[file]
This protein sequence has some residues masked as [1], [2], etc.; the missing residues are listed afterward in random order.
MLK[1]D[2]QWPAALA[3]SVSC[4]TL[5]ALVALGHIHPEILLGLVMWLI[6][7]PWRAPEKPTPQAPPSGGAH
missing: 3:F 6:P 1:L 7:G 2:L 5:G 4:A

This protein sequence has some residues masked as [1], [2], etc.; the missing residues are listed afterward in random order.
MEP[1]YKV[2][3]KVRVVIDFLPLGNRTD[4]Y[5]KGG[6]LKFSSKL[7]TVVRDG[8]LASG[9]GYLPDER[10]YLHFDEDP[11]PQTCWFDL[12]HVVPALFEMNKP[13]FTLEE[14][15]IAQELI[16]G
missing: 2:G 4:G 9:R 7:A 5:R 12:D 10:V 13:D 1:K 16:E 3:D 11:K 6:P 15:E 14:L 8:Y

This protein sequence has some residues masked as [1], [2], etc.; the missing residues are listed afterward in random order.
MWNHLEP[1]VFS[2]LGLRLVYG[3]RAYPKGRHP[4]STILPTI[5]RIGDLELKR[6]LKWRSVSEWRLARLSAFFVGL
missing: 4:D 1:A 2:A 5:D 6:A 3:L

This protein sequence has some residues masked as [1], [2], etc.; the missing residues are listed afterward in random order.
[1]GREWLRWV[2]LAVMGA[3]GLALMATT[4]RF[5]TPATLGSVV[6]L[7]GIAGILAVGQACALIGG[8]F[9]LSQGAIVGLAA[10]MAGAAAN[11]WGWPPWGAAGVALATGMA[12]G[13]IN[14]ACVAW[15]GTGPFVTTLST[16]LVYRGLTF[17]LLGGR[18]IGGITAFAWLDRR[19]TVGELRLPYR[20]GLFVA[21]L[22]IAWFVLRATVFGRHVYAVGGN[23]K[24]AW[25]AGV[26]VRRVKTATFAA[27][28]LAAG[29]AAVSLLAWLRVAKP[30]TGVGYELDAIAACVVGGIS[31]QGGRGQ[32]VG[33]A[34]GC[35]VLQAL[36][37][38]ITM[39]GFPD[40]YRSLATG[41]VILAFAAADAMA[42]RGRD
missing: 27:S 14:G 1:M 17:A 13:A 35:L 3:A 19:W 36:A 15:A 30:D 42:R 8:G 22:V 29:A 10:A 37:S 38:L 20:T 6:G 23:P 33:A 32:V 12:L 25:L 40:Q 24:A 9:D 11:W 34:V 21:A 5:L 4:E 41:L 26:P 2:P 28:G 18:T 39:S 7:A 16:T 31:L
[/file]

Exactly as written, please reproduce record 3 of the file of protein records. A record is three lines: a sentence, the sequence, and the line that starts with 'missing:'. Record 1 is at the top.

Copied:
This protein sequence has some residues masked as [1], [2], etc.; the missing residues are listed afterward in random order.
MWNHLEP[1]VFS[2]LGLRLVYG[3]RAYPKGRHP[4]STILPTI[5]RIGDLELKR[6]LKWRSVSEWRLARLSAFFVGL
missing: 4:D 1:A 2:A 5:D 6:A 3:L